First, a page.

Knights of Columbus members Hans Staals

Catholic site sale opposed

Presence of church in White Rock won't be affected say parish officials

A campaign is underway to try to “turn around” a plan that opponents say threatens White Rock’s longtime Catholic presence – the sale of the Star of the Sea Parish site in Five Corners.

“We didn’t think it was the right thing to do,” said Hans Staals, a longtime member of the Star of the Sea’s Knights of Columbus ministry, of a parish master plan to dispose of the property – along with the Holy Cross Church site in Crescent Beach – to generate funds to centralize the parish at an expanded Good Shepherd complex in South Surrey.

“There’s no real rhyme or reason to close the church. (And) to do away with that hall, that’s a major impact.”

But officials with the parish – which includes the Good Shepherd Church on 150 Street, Holy Cross Church on Beecher Street and Star of the Sea Church and community hall on Pacific Avenue – said plans for the Good Shepherd expansion have been in the works for three years, and will enable the parish to better-serve the community moving forward.

“We’re trying to put most of our eggs in the basket of a new centre that will serve generations to come,” Father Glenn Dion told Peace Arch News Wednesday.

Dion said he inherited the mandate when he took over as pastor of the parish two years ago. Consideration of the cost to seismically upgrade the White Rock buildings weighed heavily in the decision to amalgamate, he said.

According to a fact sheet posted to the parish website (, the Archbishop gave approval to sell the four-lot Crescent Beach site in mid-2015, and negotiations are currently underway.

Disposal of the White Rock property was approved earlier this year – initially on the condition a church presence in the city be maintained. That condition was removed in May, and the site is expected to be listed for sale next spring.

The master plan vision – with a conservative cost estimate of $13 million – is for a Parish Centre on four acres adjacent to the Good Shepherd Church, with the hope construction can get underway in about a year.

While Dion said opponents to the vision didn’t take advantage of opportunities for input early in the process, Staals and fellow Knights Jim Garnett and Ron Johnston said two years have been invested in coming up with a redevelopment proposal that would both maintain the White Rock presence and benefit the parish vision. It includes replacing the aging church and community hall with a multi-purpose facility that would house the church, a community centre, conference facilities, retail space and residential condominium units.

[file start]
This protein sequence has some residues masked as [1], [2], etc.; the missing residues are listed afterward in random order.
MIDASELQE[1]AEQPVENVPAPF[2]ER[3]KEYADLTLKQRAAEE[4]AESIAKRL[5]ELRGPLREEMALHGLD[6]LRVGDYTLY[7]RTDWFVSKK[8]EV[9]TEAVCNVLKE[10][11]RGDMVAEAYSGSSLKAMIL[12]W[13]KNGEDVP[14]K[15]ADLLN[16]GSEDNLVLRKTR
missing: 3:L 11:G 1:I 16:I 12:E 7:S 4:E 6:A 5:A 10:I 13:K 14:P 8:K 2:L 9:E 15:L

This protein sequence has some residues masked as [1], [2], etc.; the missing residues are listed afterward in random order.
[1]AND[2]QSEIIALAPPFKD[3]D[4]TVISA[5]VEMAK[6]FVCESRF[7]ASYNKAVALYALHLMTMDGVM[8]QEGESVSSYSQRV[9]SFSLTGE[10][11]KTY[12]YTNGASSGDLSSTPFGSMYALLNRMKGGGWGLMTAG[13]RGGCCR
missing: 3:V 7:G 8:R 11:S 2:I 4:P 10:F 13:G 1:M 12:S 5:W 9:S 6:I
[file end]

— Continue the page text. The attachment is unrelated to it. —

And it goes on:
Revenue from leases and housing – an estimated $5-6 million – would be donated back to the parish, Staals said.

“We’ve done the numbers, we’ve worked with a developer, we’ve looked at it to see that it’s feasible,” he said. “It would be a really interesting and really nice setup if we would get the go-ahead.

“But they don’t seem to want to entertain the idea. They seem to be pretty well set on disposing of the site.”

Garnett said arguments that the projected population growth in White Rock also doesn’t support staying in the city are weak. Pointing to highrise proposals that are before the city, Garnett said attendance at Star of the Sea Church – currently averaging 200 people per mass – has been on the rise “and will continue to grow as the population of White Rock grows.”

“Somewhere along the way, the importance of the church in the centre of the community (has) got lost,” he said. “Rather than remove assets… we want to be able to replace those things (and) pass the legacy forward.”

In an effort to boost awareness of the issue and their proposal, the Knights have launched an online petition at, and hope the public will support it. They also hope to have their concerns heard by top church officials.

Dion, noting the Knights are “not in harmony” with the parish, said Archdiocese protocols prevent him from entertaining any proposals for the White Rock site, including from within the parish family, until it is on the market.

The Knights, he said, have “been asked to bide their time.”

He disagreed that moving out of White Rock would impact the local Catholic presence.

“There’s a Catholic church 2.7 miles away. It’s not as if we’re not present,” he said.

Regarding the Holy Cross site, City of Surrey officials confirmed Wednesday that there is a strong interest in protecting the church building, which is on the city’s heritage register. Don Luymes, the city’s manager of community planning, told PAN that negotiating that would get underway following any development applications for the site that include a request for rezoning.


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